After an engineer forgot to lock the gates of the testing area, Promobot seized its opportunity and managed to make its way out of the lab and began wandering the busy street outside. The engineers only noticed the robot was missing after about 45 minutes; by then the robot had already attracted a crowd of curious onlookers. Promobot's mad dash for freedom was foiled when its battery died and it began blocking traffic. Police were called to help, after which an engineer from the company showed up to wheel it away.

6. Hitchhiking Robot Is Decapitated And Left In A Ditch After Just Two Weeks

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This summer, one small robot should have had a big adventure. It’s my sad duty to report that the United States adventures of hitchBOT, the Canadian hitchhiking robot, have come to an untimely end, two weeks after setting off for a final destination of San Francisco, California. While hitchBOT had travelled across Canada and Europe coming to no harm, the hitching automaton was found vandalized and destroyed beyond repair in Philadelphia this month. Canadian journalist Lauren O’Neil tweeted this photo below of the broken robot’s vestiges. Decapitated and with limbs removed, the remains are a reminder that hitchBOT’s sight-seeing expeditions were an experiment to see how people would react and interact with a traveling robot in society.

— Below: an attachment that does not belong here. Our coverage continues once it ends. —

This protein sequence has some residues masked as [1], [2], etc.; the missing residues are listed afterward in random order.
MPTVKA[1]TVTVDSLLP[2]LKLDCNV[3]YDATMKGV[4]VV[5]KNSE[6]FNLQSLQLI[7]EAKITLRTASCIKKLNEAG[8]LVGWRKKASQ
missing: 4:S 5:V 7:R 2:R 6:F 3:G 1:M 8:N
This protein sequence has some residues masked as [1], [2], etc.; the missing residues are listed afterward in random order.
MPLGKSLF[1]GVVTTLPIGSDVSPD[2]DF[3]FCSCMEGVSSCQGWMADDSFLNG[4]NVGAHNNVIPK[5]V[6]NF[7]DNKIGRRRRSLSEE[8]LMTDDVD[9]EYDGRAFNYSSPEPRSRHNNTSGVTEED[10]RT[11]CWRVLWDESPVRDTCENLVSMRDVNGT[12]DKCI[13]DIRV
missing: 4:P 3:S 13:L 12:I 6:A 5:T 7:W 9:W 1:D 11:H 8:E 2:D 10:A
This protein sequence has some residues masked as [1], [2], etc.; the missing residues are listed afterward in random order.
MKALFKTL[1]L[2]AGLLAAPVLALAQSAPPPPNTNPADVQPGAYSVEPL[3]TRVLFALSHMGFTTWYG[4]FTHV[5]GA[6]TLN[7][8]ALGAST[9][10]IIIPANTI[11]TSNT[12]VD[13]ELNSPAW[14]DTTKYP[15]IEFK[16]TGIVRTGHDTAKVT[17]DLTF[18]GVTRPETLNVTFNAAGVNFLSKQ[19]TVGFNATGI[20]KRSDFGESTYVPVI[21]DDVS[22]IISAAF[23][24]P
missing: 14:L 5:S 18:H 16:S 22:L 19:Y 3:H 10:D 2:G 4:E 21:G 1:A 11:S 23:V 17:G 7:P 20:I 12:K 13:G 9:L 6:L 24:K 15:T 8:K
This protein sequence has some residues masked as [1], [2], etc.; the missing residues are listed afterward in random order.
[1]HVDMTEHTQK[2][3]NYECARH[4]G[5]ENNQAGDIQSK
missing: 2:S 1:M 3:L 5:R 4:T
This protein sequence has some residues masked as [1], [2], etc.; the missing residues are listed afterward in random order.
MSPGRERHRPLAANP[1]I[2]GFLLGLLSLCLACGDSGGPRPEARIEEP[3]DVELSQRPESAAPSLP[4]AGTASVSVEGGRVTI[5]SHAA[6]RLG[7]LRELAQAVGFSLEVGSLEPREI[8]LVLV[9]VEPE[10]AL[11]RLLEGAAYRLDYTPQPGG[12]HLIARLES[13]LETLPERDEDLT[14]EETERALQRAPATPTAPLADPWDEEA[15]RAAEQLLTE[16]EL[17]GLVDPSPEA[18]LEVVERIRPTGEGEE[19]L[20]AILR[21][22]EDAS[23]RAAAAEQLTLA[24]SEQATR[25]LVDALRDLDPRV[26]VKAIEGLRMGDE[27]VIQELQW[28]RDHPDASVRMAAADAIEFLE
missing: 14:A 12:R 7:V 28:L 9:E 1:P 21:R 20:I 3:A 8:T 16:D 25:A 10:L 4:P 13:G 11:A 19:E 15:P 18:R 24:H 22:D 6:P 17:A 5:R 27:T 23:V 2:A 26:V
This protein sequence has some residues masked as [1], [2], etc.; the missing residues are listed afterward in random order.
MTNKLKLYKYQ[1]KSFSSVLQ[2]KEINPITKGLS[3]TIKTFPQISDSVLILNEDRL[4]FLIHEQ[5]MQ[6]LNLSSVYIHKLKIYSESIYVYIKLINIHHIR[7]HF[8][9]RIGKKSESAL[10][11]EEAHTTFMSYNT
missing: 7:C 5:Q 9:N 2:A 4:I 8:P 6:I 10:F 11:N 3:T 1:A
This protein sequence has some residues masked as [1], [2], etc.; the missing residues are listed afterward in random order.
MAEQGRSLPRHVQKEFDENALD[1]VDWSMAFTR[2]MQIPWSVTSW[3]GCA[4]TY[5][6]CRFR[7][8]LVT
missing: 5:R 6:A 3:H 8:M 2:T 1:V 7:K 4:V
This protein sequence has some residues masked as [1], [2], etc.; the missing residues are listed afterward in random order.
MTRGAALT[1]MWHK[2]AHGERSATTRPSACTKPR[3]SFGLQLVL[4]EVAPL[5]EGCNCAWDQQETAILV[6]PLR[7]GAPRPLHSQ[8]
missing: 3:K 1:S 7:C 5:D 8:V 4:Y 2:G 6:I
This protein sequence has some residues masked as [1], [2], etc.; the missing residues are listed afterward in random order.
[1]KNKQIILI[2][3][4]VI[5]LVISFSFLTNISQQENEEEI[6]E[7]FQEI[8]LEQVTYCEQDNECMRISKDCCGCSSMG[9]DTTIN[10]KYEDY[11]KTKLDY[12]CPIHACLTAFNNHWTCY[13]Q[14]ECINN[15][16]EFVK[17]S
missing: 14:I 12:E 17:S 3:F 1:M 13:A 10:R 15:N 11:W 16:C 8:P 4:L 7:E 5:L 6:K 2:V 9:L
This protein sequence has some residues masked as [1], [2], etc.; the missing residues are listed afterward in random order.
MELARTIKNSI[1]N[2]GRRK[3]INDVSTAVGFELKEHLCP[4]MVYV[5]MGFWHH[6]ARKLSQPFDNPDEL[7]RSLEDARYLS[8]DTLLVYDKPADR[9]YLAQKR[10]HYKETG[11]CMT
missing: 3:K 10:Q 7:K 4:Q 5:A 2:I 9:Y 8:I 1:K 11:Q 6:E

7. Robot waiters in China are getting fired

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Three different robot-staffed restaurants in the city are reportedly struggling with their automated workforce, according to IEEE Spectrum. Robot waiters are not working out so well in the Chinese city and culinary center Guangzhou. Three different robot-staffed restaurants in the city are reportedly struggling with their automated workforce, according to IEEE Spectrum. Two have closed, and one resorted to firing its cyborg staffers.

The robots at one restaurant couldn’t carry soup or hold food steady and broke down often, nor could they perform basic tasks people expect from their waiters, like taking orders or pouring hot water. The novelty of being served by an automaton reportedly seems to eventually wear off, leaving customers and human staff dealing with the limitations of modern robotics.

8. Scientists abandon the dream of building a robot smart enough to get into Tokyo University